Forged in Chaos

December 17, 2013

The Morning Heresy is your daily digest of news and links relevant to the secular and skeptic communities. 

Joe Schwarcz at Skeptical Inquirer takes Dr. Oz down many, many notches

Archdiocese of New York win an injunction against the contraceptive mandate of the Affordable Care Act for its nonprofit affiliates. 

Josh Zepps has a very funny and thoughtful conversation with libertarian humorist P.J. O'Rourke on the latest Point of Inquiry

Rob Boston says don't get your plural marriage hopes up: Polygamy is still illegal in Utah (but you can live and have ceremonies with whomever you want). 

This should have been in the Heresy already, but here it is: China sent a lander to the Moon, and it's sending back pictures.

Jim Hinch at The American Scholar looks at the rise and fall of Evangelical cultural power through the lens of the Crystal Cathedral in Orange County. 

Corey S. Powell at Nautilus looks at the instability of our solar system: "Earth was forged in chaos, lives in chaos, and may well end in chaos." 

This is cool: CFI-Northeast Ohio, aka CFI-NEO (there is no spoon!), will hold a secular summit at the Ohio Statehouse on January 28, which will include State Representative Michael Foley and our own Michael De Dora.

Watch your local newsstands (or Newsstand app, or PocketMags app, or what have you) for the latest Skeptical Inquirer, with the phenomenon that is Islamic Creationism as the cover feature. 

Once a brand of the Washington Post, On Faith (which I only now realize is "OnFaith") merges with technology outreach company FaithStreet (which also seems to reject the spacebar).

CFI-Canada (independent of CFI-Transnational, which is us) gets its billboards up in Vancouver after rejections by agency Pattison Outdoor. 

A 5th grade student in Florida wins a school contest with a speech that references the horrors people have visited upon each other in religion's name, and his assistant principle strips him of his title for the speech's "inappropriateness." 

HuffPo lists its top 10 religion stories of the year, and we heathens being all heathen-y are number 4. I can't believe the resignation of a pope is only number 10, but you know, I'm the last guy you should ask. (Or am I the first?!?!?!) 

Nathan Allen tells of banning climate deniers from Reddit's science subreddit, and posits that it might be a good idea for more outlets:

Negating the ability of this misguided group to post to the forum quickly resulted in a change in the culture within the comments. Where once there were personal insults and bitter accusations, there is now discussion of the relevant aspects of the research. Instead of (almost comically) paranoid and delusional conspiracy theories, we have knowledgeable users explaining complicated concepts to non-scientists who are simply interested in understanding the research.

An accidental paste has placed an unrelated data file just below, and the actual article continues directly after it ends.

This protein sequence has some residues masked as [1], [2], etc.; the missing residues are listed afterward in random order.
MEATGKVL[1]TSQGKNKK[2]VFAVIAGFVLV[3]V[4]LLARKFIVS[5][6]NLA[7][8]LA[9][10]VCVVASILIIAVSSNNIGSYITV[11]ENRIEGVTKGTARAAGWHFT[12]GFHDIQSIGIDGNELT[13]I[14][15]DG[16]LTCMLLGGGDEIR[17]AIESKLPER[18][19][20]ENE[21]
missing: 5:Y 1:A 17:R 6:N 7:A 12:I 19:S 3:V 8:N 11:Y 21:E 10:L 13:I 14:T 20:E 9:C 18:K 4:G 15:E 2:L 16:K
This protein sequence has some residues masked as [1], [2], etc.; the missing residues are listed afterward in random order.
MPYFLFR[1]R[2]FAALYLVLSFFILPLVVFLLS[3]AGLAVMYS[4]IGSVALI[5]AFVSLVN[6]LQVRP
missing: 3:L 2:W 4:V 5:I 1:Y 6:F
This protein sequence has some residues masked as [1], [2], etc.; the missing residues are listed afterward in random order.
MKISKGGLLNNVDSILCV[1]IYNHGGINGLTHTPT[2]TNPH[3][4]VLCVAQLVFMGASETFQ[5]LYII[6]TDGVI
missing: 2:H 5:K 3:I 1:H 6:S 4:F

Timothy Caulfield at the Toronto Star argues against Canada allowing "naturopathy" to become a licensed, self-regulating profession:

In Canada, health care providers must tell patients anything a reasonable person in the patients’ position would want to know. As such, a science-based approach to the provision of a homeopathic remedy would require the practitioner to tell a patient that other than a possible placebo effect the treatment does not work and that it is scientifically implausible. Any other approach would be both unethical and fail to meet the legal standard of informed consent. 

Rev. Frank Schaefer, the Methodist pastor who performed a same-sex wedding, refuses to surrender his clergy credentials as ordered by denominational leaders. 

Mormon women shock the LDS world by wearing pants to church. (This is actually kind of a nice story.)

From now on whenever there is a mass shooting, in a school or otherwise, let's just take it as read that some jerk will emit some variation on "it's because we've rejected God!" Here's one.

Okay, ghost hunters, seriously. You have got to get yourselves together. It's just getting ridiculous now.

That's not Bigfoot in Malaysia, it's a tapir. Which is like a big panda-pig-aardvark thing. 

The end finally comes for Harold Camping, but the world spins on. 

Quote of the Day

Um, acupuncture in your ear for weight loss? Have we gone entirely mad? But here's the best part: This Reuters story starts with three bullet points summarizing the article, and the last is:

* Acupuncturist more likely to reduce cash than body weight 

* * *    

Linking to a story or webpage does not imply endorsement by Paul or CFI. Not every use of quotation marks is ironic or sarcastic, but it often is. 

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